Blue Zones are geographical areas home to a disproportionate number of centenarians. Not only that, but Blue Zone inhabitants are also happier and more content with life. Discover 7 lessons we learnt from the healthiest people on earth
Blue Zones – what’s so good about them?
A term first coined by Dan Buettner, people living in Blue Zones:
- Live longer, with an unusual proportion of the population living to over 100
- Have lower rates of chronic disease such as heart disease, cancer and Alzheimer’s
- Enjoy lower rates of mental health issues like depression and anxiety
- Are happier and more content with life
- Have an increased vivacity and zest for life
- Are fully engaged in family, social and community life
Is this just coincidence, or is there something in the water?
Blue Zone inhabitants eat a tonne of fruits and vegetables. Bump-up your daily nutrient intake with just one spoonful of Ultimate Daily Greens. Cost-effective and tasty, Daily Greens contribute to optimal immune function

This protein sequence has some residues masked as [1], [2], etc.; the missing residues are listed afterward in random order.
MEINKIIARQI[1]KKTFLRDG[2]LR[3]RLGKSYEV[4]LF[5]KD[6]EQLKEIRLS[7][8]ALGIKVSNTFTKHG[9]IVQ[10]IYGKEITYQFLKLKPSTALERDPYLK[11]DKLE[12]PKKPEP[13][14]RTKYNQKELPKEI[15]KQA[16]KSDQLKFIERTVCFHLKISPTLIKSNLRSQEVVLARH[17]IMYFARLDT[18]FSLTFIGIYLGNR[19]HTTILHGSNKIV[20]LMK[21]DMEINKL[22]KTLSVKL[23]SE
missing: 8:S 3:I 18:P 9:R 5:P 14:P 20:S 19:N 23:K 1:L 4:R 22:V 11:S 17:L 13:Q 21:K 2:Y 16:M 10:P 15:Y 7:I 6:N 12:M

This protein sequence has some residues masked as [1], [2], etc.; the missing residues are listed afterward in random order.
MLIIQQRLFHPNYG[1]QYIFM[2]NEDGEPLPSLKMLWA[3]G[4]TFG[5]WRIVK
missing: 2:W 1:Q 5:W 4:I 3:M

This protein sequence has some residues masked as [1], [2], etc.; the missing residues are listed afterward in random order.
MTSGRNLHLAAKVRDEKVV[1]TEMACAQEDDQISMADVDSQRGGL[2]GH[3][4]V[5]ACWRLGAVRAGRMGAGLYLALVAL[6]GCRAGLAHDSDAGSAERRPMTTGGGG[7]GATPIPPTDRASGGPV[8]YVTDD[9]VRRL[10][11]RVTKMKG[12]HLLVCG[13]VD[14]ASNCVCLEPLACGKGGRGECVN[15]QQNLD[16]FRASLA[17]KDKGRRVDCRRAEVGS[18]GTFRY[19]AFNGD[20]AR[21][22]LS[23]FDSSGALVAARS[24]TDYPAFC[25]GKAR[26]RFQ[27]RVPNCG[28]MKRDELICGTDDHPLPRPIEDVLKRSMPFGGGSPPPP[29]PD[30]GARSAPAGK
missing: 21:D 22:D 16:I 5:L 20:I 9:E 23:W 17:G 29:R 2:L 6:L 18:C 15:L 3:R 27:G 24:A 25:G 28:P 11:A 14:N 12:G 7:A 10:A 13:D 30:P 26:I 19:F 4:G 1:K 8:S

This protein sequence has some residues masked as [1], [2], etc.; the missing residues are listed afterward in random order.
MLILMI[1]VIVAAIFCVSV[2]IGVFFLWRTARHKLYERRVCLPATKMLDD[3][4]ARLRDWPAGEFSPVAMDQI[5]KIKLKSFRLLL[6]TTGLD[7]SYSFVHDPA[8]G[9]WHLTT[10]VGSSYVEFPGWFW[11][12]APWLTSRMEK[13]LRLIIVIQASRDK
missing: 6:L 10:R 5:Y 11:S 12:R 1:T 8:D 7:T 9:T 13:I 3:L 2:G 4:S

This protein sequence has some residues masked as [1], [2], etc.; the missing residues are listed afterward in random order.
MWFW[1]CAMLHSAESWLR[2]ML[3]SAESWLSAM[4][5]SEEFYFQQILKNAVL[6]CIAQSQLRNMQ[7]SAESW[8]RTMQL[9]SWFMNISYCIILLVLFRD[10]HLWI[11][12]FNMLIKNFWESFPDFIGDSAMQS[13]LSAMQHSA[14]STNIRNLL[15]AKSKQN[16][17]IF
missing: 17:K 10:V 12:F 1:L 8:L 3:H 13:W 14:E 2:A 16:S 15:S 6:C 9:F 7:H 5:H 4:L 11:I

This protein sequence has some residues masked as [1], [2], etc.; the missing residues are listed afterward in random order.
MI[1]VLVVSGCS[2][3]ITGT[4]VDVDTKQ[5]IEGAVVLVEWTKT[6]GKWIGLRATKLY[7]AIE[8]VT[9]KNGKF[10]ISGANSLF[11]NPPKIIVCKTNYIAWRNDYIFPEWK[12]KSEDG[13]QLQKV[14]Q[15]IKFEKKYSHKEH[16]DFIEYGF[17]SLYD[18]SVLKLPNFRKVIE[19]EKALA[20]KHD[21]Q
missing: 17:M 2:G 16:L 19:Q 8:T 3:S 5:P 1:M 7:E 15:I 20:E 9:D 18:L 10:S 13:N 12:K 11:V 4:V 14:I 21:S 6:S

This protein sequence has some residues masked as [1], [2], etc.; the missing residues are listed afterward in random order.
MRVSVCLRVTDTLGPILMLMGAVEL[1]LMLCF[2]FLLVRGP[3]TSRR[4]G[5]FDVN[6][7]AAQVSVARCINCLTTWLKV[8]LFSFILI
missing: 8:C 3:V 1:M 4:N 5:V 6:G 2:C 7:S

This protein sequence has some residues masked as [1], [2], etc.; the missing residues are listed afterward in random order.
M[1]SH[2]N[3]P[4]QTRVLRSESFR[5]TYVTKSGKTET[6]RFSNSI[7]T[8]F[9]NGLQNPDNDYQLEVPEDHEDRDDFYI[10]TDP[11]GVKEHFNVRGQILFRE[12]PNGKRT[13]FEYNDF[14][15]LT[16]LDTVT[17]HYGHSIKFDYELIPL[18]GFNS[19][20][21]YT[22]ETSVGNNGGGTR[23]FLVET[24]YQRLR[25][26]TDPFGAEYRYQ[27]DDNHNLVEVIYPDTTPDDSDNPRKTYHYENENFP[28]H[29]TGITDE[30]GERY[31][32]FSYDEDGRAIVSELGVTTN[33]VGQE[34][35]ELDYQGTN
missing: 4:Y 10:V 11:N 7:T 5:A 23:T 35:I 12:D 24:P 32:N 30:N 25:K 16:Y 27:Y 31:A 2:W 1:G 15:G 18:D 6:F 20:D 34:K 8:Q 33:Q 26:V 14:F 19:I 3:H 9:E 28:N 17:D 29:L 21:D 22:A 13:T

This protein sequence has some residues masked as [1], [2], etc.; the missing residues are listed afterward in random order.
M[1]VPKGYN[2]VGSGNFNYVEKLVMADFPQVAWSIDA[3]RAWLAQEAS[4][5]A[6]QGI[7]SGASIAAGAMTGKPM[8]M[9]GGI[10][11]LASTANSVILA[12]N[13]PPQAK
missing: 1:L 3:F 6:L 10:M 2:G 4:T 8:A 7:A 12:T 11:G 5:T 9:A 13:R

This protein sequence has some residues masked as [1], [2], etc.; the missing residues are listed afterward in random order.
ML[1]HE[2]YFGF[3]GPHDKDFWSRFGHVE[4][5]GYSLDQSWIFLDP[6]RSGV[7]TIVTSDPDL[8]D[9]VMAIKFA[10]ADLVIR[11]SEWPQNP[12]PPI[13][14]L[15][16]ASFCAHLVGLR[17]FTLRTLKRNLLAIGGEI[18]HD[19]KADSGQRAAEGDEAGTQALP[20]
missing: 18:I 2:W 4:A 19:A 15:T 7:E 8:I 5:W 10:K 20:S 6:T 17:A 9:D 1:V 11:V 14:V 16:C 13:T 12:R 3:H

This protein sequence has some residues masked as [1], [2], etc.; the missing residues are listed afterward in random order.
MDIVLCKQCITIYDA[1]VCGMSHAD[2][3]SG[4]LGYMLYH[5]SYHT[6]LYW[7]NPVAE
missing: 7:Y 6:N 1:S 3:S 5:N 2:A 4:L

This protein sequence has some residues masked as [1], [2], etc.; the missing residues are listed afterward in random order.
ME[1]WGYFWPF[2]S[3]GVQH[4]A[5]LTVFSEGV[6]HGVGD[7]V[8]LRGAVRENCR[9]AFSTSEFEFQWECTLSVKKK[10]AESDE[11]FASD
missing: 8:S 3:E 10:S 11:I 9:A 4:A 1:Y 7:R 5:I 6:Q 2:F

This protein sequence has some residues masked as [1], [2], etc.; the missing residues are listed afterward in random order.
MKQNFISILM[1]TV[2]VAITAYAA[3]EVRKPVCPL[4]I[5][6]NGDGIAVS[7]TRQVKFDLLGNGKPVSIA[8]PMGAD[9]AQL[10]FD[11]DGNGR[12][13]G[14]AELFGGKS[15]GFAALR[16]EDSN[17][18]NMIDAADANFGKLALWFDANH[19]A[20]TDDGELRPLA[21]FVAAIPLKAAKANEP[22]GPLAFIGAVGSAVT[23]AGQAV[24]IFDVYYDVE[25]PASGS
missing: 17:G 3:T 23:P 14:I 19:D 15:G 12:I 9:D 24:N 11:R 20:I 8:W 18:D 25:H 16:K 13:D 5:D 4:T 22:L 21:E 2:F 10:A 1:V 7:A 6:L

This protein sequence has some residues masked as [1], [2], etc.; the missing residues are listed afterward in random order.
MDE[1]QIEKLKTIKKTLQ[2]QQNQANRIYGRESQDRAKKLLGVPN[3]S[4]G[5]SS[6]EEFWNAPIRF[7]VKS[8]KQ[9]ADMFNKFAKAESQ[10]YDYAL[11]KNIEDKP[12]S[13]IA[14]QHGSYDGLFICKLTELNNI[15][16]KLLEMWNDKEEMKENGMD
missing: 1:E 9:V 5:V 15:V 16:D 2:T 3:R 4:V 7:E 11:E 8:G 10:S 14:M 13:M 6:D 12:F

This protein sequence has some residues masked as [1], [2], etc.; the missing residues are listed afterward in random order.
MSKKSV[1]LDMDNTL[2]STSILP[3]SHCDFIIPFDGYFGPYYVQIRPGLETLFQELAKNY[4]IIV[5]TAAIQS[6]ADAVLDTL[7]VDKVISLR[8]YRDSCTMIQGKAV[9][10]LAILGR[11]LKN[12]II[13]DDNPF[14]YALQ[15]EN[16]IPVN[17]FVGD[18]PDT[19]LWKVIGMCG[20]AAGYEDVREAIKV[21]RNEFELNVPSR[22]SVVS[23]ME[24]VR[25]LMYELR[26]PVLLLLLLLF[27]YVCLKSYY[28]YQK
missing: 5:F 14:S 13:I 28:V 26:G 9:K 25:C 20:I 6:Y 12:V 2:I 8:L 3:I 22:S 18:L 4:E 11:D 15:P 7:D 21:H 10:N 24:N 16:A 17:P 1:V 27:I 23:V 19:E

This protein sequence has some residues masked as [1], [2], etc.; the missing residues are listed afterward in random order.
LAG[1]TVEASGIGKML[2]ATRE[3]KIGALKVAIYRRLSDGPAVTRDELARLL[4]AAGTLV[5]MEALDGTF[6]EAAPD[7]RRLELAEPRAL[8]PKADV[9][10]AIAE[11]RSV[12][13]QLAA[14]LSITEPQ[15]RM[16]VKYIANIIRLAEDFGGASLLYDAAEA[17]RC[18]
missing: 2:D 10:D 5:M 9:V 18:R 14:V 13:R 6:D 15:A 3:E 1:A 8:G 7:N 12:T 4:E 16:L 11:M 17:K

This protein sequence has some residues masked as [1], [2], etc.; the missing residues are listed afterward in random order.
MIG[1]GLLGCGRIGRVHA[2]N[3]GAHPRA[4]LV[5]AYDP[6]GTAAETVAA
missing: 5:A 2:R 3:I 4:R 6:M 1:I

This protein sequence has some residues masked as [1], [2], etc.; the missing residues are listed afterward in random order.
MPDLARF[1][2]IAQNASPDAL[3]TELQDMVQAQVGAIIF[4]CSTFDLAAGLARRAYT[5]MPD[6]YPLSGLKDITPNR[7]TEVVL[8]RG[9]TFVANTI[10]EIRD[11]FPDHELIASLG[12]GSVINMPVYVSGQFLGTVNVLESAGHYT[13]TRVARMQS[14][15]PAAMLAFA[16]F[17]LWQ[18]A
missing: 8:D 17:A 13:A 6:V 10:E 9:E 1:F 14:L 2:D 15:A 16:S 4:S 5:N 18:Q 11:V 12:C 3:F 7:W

Blue Zones – where are they?
The five best known Blue Zones are:
- Icaria, Greece
- Ogliastra, Sardinia, Italy
- Okinawa, Japan
- Nicoya Peninsula, Costa Rica
- Loma Linda, California
…but it’s likely there’s more.
Despite differences in wealth, environment, culture and ethnicity between them, there are commonalities to be found between Blue Zones which may hold the key to their happy, fulfilled existence.
Increase your own longevity, health and happiness with these 7 lessons.
Blue Zones – Lesson #1: Focus on a plant-based diet